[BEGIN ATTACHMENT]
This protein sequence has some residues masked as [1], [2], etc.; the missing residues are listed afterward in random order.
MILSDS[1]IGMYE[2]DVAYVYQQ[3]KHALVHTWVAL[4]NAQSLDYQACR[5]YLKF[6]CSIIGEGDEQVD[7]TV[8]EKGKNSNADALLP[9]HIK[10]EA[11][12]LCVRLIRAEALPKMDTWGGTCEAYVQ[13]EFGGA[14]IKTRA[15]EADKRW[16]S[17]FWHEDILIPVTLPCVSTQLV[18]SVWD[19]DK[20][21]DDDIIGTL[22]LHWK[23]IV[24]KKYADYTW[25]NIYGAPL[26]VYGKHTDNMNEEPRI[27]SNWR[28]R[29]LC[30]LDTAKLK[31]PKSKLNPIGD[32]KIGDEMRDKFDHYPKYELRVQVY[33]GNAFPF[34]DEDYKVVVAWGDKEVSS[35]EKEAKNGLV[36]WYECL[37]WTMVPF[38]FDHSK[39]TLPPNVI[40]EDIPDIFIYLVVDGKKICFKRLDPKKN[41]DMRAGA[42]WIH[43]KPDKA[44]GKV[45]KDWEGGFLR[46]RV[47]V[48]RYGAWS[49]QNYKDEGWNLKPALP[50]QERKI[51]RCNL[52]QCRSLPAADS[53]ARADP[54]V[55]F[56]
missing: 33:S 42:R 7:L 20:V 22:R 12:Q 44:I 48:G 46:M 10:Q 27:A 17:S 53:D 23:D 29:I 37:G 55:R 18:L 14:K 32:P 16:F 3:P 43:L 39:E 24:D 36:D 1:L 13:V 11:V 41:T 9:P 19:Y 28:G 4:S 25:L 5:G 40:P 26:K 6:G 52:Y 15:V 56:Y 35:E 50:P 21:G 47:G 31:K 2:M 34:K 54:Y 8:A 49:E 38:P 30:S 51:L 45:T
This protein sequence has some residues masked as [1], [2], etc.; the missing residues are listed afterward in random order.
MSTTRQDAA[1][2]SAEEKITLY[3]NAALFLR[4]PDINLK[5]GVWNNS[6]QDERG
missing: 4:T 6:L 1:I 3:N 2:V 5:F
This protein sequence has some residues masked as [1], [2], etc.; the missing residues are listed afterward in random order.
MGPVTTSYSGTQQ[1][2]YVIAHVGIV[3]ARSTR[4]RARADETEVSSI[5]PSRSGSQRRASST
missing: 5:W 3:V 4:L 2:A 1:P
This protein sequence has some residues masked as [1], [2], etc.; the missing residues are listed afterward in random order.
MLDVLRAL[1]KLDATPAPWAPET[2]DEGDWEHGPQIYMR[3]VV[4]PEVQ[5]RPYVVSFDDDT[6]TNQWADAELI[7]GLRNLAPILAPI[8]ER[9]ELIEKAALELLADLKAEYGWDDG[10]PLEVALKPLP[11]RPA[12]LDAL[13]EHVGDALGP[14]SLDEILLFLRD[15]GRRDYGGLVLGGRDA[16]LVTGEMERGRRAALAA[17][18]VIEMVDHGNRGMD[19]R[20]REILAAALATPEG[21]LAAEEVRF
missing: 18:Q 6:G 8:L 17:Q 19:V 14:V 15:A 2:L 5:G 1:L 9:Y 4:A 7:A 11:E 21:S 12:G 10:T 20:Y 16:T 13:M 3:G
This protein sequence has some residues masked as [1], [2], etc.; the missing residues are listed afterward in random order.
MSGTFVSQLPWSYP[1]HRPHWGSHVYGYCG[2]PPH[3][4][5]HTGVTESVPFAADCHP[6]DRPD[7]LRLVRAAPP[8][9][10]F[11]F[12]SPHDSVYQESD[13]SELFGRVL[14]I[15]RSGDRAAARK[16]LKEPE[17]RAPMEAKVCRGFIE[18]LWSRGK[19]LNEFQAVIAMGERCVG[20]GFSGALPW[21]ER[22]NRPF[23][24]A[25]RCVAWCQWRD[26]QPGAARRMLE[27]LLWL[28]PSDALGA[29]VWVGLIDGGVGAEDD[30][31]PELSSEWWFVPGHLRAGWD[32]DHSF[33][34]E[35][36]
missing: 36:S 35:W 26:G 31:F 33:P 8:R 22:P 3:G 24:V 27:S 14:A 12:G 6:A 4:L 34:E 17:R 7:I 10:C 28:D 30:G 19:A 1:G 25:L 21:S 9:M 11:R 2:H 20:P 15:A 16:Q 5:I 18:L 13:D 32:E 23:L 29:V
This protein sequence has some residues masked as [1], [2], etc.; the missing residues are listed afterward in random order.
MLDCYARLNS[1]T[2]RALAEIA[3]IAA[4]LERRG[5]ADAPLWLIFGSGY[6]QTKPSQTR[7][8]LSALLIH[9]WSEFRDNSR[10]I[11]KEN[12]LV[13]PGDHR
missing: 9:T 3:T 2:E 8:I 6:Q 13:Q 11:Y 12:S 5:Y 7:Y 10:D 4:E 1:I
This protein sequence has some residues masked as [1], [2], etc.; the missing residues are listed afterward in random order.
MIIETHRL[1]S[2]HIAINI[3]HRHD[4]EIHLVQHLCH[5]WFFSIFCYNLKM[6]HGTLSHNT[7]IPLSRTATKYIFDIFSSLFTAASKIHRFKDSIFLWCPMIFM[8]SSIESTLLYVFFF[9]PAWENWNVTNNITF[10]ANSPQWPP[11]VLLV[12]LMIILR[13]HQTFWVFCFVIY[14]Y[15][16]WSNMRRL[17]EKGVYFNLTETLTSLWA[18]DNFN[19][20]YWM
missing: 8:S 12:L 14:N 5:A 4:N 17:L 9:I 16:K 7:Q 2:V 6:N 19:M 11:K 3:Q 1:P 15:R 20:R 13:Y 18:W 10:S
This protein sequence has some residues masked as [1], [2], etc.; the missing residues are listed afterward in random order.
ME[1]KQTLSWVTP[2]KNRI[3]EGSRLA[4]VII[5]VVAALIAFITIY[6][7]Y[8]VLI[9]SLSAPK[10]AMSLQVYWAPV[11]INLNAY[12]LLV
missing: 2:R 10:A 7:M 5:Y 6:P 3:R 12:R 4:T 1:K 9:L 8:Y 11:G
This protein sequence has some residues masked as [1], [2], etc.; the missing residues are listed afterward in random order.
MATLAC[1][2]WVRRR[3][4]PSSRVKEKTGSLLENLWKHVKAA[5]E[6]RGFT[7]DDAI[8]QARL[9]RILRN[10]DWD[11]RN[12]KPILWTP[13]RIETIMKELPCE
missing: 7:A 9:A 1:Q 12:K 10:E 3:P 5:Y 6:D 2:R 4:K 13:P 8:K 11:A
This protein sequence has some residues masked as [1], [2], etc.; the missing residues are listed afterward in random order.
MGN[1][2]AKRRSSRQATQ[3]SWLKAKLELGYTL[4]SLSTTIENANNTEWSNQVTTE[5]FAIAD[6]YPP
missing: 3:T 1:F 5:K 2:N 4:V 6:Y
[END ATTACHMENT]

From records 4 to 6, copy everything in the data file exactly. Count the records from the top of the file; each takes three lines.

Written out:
This protein sequence has some residues masked as [1], [2], etc.; the missing residues are listed afterward in random order.
MLDVLRAL[1]KLDATPAPWAPET[2]DEGDWEHGPQIYMR[3]VV[4]PEVQ[5]RPYVVSFDDDT[6]TNQWADAELI[7]GLRNLAPILAPI[8]ER[9]ELIEKAALELLADLKAEYGWDDG[10]PLEVALKPLP[11]RPA[12]LDAL[13]EHVGDALGP[14]SLDEILLFLRD[15]GRRDYGGLVLGGRDA[16]LVTGEMERGRRAALAA[17][18]VIEMVDHGNRGMD[19]R[20]REILAAALATPEG[21]LAAEEVRF
missing: 18:Q 6:G 8:L 17:Q 19:V 14:V 15:A 2:L 5:G 1:L 9:Y 4:A 7:A 11:E 21:S 12:G 10:T 20:Y 16:T 13:M 3:G
This protein sequence has some residues masked as [1], [2], etc.; the missing residues are listed afterward in random order.
MSGTFVSQLPWSYP[1]HRPHWGSHVYGYCG[2]PPH[3][4][5]HTGVTESVPFAADCHP[6]DRPD[7]LRLVRAAPP[8][9][10]F[11]F[12]SPHDSVYQESD[13]SELFGRVL[14]I[15]RSGDRAAARK[16]LKEPE[17]RAPMEAKVCRGFIE[18]LWSRGK[19]LNEFQAVIAMGERCVG[20]GFSGALPW[21]ER[22]NRPF[23][24]A[25]RCVAWCQWRD[26]QPGAARRMLE[27]LLWL[28]PSDALGA[29]VWVGLIDGGVGAEDD[30][31]PELSSEWWFVPGHLRAGWD[32]DHSF[33][34]E[35][36]
missing: 36:S 35:W 26:G 31:F 33:P 8:R 22:P 3:G 24:V 27:S 14:A 12:G 6:A 4:L 34:E 17:R 7:I 10:C 28:D 30:G 19:A 1:G 25:L 21:S 9:M 11:R 2:H 20:P 15:A 16:Q 5:I 18:L 13:D 32:E 23:L 29:V
This protein sequence has some residues masked as [1], [2], etc.; the missing residues are listed afterward in random order.
MLDCYARLNS[1]T[2]RALAEIA[3]IAA[4]LERRG[5]ADAPLWLIFGSGY[6]QTKPSQTR[7][8]LSALLIH[9]WSEFRDNSR[10]I[11]KEN[12]LV[13]PGDHR
missing: 9:T 3:T 2:E 8:I 6:Q 13:Q 11:Y 12:S 5:Y 7:Y 10:D 4:E 1:I